[The University of the Arts' is not currently accepting applications for this program.]

The Industrial Design program at the University of the Arts will fuel your passion for discovery and development. The research-based program focuses on people and their needs. You'll learn to observe and analyze—all while learning how designers can make a difference in the world. From defining problems to conceptualizing solutions and building prototypes, you'll engage with others and the world around you.

Your work will be anything but ordinary. Be a part of "Instant Village," where student teams design emergency shelters that they set up in the woods, then spend the night in their structures as a way of testing those designs. Travel to Kenya to help improve the lives of a rural village by designing bicycle-powered water pumps and power chargers, or solar food dryers for preserving food. Seniors create their own capstone projects, which have included a redesign of a snowboarding bag, laser-cut women's accessories, an HIV orientation kit, fashionable clothing for the disabled, a military sanitation system for women, small-scale aquaponic systems, rooftop gardening systems, a high-tech dining room table and a bio-wall for energy conservation.

Ashley Hui "Writuals"
Casey Gwardyak
Michelle Kannegiser
Lena Feliciano Hansen

Liftoff! is the School of Design’s spring exhibition. This aptly titled launch showcases student work from our four programs: Graphic Design, Illustration, Industrial Design and MDes Product Design. With the help and expert guidance of faculty and staff, our students have created work that distinguishes them as artists and designers of the highest caliber. This exhibition marks not the end of their academic years, but the beginning of their professional careers.

University of the Arts Industrial Design faculty members are working professionals, many with their own design studios, and are on top of all the current trends in the profession. Their close relationships as students' mentors provide a strong foundation in the discipline so you'll be prepared to make your mark as you move through your career path. 

Click the images below to read more.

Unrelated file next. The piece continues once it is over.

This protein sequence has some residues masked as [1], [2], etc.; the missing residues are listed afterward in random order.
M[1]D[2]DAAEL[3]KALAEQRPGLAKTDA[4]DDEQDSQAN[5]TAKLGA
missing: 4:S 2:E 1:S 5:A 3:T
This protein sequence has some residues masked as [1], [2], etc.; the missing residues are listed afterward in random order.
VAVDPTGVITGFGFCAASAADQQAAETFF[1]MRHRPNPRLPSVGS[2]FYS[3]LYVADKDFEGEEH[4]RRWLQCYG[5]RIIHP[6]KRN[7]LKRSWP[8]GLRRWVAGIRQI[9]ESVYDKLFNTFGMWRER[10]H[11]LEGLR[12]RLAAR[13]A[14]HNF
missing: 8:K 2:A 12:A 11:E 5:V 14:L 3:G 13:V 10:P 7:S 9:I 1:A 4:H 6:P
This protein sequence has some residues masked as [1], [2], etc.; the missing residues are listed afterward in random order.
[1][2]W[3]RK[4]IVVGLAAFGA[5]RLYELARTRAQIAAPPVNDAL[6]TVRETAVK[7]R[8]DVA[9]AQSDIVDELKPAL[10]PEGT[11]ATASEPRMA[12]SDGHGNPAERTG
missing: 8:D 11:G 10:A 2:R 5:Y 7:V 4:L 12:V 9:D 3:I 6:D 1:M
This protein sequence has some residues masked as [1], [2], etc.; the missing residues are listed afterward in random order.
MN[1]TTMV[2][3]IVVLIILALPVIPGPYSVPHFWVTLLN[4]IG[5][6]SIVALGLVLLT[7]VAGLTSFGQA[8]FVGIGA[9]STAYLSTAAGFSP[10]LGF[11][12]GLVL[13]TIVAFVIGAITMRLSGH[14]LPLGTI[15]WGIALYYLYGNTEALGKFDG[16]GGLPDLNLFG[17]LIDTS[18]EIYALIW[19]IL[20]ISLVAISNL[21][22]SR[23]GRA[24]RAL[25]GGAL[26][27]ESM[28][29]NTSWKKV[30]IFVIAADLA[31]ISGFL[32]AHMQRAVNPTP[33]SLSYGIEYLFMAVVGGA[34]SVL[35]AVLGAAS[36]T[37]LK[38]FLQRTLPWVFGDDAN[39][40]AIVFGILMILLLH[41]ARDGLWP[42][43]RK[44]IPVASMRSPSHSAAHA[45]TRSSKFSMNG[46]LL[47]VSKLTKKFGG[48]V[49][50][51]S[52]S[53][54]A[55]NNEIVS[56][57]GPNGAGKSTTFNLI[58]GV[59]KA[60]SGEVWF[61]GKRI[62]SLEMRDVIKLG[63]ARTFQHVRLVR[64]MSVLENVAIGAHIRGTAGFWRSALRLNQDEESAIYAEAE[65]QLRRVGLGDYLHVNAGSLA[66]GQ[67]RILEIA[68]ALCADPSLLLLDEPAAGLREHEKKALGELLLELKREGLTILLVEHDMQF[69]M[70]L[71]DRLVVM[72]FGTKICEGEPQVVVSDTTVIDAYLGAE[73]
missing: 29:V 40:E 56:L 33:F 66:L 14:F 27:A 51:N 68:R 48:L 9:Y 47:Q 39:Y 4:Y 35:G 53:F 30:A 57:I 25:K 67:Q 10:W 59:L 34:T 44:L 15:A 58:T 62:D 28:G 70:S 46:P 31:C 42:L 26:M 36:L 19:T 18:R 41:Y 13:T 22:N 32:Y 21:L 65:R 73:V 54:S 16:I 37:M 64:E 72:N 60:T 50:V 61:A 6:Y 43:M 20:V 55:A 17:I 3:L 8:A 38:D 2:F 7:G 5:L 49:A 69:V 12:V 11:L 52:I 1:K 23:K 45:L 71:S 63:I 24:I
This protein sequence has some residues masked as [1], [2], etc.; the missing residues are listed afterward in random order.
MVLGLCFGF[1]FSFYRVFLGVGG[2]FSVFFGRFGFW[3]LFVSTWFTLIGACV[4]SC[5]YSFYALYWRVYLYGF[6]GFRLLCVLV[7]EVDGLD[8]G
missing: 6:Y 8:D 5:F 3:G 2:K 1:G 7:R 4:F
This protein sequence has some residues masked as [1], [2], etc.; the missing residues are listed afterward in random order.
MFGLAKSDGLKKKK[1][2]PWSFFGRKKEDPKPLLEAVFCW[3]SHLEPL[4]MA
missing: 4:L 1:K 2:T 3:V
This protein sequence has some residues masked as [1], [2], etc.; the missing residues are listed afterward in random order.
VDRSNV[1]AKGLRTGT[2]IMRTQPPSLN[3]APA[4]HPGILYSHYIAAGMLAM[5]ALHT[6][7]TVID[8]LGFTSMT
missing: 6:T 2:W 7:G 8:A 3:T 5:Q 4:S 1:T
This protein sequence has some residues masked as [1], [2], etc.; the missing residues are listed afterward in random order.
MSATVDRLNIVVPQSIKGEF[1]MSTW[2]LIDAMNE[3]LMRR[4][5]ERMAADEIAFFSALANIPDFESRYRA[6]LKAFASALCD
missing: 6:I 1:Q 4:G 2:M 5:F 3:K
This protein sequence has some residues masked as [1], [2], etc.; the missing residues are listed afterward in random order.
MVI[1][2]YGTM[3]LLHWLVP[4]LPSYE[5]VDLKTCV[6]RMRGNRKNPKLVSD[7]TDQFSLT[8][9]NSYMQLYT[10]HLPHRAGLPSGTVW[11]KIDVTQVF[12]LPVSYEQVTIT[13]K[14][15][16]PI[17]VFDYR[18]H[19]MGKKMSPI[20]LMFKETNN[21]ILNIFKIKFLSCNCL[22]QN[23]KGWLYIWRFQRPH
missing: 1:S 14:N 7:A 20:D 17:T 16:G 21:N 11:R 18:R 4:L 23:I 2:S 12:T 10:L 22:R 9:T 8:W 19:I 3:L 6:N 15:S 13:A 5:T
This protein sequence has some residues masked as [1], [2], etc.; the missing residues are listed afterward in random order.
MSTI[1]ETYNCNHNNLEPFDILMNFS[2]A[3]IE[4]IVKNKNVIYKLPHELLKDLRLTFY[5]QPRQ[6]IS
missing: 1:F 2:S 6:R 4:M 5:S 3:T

Phil Holcombe
    Phil Holcombe

    Product Design
    Program Director
    Virginia Geshan Headshot
    Virginia Gehshan

    Product Design
    Master Lecturer
    Justin Bernard headshot
    Justin Bernard

    Industrial Design
    Lecturer and Shop Supervisor
    Tony Guido headshot
    Tony Guido

    Industrial Design
    Associate Professor
    Andrew Dahlgren
    Andrew Dahlgren

    Product Design
    Creator of custom furniture, architectural specialities, artwork
    Lydia Ricci headshot
    Lydia Ricci

    Industrial Design
    Received awards from 'Print' and 'Communication Arts' magazines

    Sample Courses in the Industrial Design Major

    First Year
    Drawing: Objects & Space
    Drawing: Ideation
    Found & Fabricated

    Second Year
    Studio: Mechanics + Ideation 
    Studio: Behavior + Research  
    Visualizing Design Concepts 
    Prototyping Design Concepts
    Applied Design Lab
    History of Industrial Design

    Third Year
    Studio: People + Mechanics 
    Studio: Engaging Clients
    Design Communications
    Social Media for Designers
    Product Design Methods
    Applied Design Lab

    Fourth Year
    Senior Studio
    Personal Presentation + Process
    Professional Presentation + Portfolio
    Design Practice and Business Strategy

    About the Curriculum

    In the Industrial Design program, students create informed and visionary social, cultural, and ecologically sustainable responses that consider community, business and society. Students develop critical thinking skills toward understanding their work in a broad human-centered context. Design process is debated while exploring the value of products, services, and collaborative system solutions. Techniques and methods are taught including hand drawing and rendering, 2D and 3D modeling, analog and digital making, rapid prototyping, ethnographic and user research, and information mapping. Through hands-on project-based learning, students develop their individual skill sets as well as team-based approaches to specific design topics. Students learn new skills as technology evolves. Through close work with professors as well as group critique students develop a holistic design process approach to make their innovative ideas visual and to communicate them successfully to multiple audiences.

    Students who complete the Industrial Design program will:

    • Know how to approach, reframe, and solve problems by managing a rigorous and iterative design process.
    • Explore and communicate design concepts through 2D and 3D (analog + digital) skills as well as understand materials and manufacturing methods. An emphasis on drawing, making, craftsmanship, and technique is required.
    • Be experienced in collaborative methods for engaging users, other designers, and partners from other disciplines.
    • Be knowledgeable and fluent in discussing the contemporary issues facing design, have the ability to clearly express ideas in writing and think critically.
    • Know how to navigate and succeed in a quickly changing and increasingly global professional landscape.

    Daniel Joseph in front of a Walt Disney Imagineering sign
    Daniel Joseph

    BS '06

    Industrial Design
    "Imagineer" in Disney's Special Effects and Illusions department; 13 design patents
    Becca Danna headshot blue shirt blonde hair
    Becca Danna

    BS '11

    Industrial Design
    Design researcher at Google
    Chris Santone headshot
    Chris Santone

    BS '15

    Industrial Design
    Designer for W&P Design in Brooklyn, New York; designed product for Williams Sonoma

    Our alumni work at a variety of companies and organizations internationally. Below are a few places our alums have landed.


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